Zima: That’s no digression, it’s part of the story. The diaspora, specifically people in my demographic in Australia and how we struggle with identity is relevant. It’s very hard because we have shades of home, shades of expectations and shades of things we want to live up to ourselves. I explore those issues a little bit deeper through my music.

DJ Osric: Fascinating and definitely something to explore in relation to the Australian soul scene but let’s kick on. So, did you manage to hold on to elements of the rap album?

Zima: Yes I did. The first song I did with 2nd Thought made sense at the time, everything else that I was trying to do thereon was me ‘trying’. Whereas with the singing, it’s effortless, the songs write themselves and I can get work done that I’m happy with.

For example, Auntie Deloris is a bit of a soliloquy.  A reflection of family time. The intention was to make it feel nostalgic and the song grew into a moment and something that I longed for, especially during the pandemic. Everyone has an Aunty Deloris.

DJ Osric: I totally agree, it’s a quality track. I have to say, having listened to a fair amount of soul music in Australia, your album feels like a bit of an outlier. The production values, the packaging, the aesthetic is quite something. With that in mind, let’s talk about Hope Street Recordings, the label behind this release of your first album.

Zima: They have helped us greatly. They are helping with what we are developing into and it is so exciting.

DJ Osric: I am so excited for you and everyone at Hope Street because this is such a wonderful project and the Zretro sound is so good and marketable.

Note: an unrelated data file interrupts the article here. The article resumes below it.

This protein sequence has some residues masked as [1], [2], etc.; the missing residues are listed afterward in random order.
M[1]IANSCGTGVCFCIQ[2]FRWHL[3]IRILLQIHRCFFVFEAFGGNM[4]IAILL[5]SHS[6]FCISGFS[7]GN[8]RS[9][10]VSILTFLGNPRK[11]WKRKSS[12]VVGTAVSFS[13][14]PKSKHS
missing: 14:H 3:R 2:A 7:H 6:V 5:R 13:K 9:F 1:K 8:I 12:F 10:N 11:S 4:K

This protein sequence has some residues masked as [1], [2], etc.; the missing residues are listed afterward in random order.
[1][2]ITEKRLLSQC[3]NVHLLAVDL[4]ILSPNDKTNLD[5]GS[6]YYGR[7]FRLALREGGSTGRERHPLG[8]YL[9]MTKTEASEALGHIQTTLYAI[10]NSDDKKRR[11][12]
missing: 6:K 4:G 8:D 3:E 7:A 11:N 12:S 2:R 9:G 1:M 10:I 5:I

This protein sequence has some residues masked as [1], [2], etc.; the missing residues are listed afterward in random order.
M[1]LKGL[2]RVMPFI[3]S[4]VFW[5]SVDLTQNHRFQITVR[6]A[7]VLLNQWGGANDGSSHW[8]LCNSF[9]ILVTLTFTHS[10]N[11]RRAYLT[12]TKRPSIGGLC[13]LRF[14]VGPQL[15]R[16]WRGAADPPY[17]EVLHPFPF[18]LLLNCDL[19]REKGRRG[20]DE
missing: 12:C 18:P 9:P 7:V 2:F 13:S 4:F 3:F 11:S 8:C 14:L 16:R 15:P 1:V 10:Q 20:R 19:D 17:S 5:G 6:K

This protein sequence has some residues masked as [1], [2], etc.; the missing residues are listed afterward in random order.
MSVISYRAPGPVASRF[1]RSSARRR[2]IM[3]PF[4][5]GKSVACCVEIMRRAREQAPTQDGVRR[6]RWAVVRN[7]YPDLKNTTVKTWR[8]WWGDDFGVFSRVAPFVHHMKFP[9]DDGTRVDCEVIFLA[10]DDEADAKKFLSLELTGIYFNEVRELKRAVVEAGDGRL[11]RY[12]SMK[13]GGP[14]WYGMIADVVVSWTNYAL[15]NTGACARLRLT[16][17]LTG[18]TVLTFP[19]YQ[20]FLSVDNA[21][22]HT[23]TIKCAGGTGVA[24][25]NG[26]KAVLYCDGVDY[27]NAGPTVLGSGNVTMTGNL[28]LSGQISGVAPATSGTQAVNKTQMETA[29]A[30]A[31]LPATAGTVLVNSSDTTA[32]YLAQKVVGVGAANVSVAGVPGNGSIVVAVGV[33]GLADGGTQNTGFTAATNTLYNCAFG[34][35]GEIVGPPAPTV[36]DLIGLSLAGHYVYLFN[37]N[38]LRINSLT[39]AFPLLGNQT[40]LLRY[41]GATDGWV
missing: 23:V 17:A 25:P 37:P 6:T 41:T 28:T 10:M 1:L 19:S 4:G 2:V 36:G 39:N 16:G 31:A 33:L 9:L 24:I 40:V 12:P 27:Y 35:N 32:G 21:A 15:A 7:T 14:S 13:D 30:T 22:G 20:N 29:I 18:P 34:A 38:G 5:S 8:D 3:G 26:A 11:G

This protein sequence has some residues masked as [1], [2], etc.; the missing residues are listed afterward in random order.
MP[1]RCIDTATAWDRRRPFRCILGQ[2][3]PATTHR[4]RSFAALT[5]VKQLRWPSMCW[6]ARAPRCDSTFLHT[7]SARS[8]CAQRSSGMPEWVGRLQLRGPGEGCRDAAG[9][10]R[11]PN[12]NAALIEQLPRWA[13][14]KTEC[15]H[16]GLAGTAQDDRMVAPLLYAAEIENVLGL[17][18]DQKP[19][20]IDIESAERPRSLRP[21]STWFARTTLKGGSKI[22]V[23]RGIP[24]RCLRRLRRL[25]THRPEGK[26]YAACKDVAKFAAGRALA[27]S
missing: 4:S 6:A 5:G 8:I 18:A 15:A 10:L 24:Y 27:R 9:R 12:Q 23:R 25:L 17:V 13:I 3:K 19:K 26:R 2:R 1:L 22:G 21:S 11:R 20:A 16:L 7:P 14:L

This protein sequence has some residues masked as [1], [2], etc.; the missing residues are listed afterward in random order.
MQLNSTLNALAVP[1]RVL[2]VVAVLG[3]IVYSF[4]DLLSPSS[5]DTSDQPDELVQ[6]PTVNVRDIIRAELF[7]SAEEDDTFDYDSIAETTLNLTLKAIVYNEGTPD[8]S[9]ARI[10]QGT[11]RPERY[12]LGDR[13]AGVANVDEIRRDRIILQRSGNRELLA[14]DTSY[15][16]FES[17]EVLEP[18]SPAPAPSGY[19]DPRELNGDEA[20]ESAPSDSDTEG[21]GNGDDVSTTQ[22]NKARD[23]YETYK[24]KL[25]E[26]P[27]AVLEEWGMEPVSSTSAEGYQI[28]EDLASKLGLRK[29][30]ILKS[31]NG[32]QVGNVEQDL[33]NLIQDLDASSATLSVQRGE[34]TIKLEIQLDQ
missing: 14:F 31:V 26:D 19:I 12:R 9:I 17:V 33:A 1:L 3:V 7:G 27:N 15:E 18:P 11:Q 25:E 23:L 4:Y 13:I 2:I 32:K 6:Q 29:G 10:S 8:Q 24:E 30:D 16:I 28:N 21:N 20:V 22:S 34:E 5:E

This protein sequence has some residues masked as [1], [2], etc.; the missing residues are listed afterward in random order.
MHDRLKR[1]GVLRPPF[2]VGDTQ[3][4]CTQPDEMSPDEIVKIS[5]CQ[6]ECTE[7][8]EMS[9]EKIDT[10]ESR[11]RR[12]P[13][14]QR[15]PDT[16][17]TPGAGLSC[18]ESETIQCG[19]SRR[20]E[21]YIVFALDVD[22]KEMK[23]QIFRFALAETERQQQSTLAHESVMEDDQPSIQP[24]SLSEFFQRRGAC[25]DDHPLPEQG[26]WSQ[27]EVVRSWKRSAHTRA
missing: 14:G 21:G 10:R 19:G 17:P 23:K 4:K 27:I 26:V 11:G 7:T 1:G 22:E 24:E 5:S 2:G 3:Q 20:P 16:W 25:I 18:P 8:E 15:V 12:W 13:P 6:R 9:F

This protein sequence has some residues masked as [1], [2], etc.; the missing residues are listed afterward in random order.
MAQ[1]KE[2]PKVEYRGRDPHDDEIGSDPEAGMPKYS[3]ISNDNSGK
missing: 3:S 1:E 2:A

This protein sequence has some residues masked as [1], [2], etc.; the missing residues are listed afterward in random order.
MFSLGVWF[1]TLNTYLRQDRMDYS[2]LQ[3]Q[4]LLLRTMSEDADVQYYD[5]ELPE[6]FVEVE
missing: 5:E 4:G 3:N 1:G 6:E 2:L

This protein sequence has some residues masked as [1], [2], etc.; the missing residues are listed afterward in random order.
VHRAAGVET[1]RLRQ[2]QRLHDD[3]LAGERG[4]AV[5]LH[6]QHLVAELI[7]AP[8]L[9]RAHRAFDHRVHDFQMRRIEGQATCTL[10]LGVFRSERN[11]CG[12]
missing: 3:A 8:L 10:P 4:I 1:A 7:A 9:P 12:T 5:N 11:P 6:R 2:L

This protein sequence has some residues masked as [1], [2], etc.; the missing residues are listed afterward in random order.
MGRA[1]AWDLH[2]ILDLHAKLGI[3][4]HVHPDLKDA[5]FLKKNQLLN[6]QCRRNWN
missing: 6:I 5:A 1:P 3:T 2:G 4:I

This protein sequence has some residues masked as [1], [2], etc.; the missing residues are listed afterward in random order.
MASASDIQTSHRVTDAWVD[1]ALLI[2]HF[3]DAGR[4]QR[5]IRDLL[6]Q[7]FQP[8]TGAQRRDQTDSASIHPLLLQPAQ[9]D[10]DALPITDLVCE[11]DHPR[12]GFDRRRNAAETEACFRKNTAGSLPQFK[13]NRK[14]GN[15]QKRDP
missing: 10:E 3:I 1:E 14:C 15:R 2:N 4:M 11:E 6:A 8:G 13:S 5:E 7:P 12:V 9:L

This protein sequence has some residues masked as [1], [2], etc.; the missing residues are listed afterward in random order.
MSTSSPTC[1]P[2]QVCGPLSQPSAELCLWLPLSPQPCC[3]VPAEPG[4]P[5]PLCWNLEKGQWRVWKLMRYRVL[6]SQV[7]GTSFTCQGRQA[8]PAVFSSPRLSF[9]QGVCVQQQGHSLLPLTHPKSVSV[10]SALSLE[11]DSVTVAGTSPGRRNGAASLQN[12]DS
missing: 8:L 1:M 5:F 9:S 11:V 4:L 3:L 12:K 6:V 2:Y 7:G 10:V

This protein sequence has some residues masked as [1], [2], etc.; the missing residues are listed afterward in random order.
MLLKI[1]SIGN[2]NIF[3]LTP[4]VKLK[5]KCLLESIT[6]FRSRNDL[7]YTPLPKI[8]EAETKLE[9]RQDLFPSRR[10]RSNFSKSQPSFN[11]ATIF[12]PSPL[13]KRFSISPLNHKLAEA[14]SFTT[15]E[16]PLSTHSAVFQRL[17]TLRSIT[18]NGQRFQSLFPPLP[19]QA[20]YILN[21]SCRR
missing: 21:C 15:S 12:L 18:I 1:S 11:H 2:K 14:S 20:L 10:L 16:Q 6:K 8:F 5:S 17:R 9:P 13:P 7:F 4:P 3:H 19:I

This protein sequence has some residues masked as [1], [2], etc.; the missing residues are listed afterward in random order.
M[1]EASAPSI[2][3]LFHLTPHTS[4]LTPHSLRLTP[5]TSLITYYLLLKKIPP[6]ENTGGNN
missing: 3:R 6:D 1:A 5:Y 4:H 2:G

Zima: Yes,, we are really enjoying the experience with the label. The reception has been great, they are so supportive, and we have the limited-edition vinyl release to look forward to. This is a big moment for us.

DJ Osric: Cool! Tell us about that.

Zima: Well the album release is 20th May. We’ve just released Superpower which is the 2nd single from the album after ‘Silly Games’ and we’ve just completed the filming for the Superpower video release which was so much fun.

DJ Osric: Well that’s quite enough to be getting on with so I’ll end this chat by wishing you the very best with Superpower and the forthcoming album. I look forward to seeing you blow up here and abroad. Thanks for taking the time to speak with me.

Zima: thank you DJ Osric, this has been a fun interview and we appreciate the support.

Zretro’s self titled album is out on Hope Street Recordings on 20th May 2020.

Visit www.hopestreetrecordings.com or www.zimazretro.bandcamp.com/album/zretro for more.

Words: DJ Osric from liquorice.fm

Image: Raphael Recht via Hope Street Recordings

Written by: DJ Osric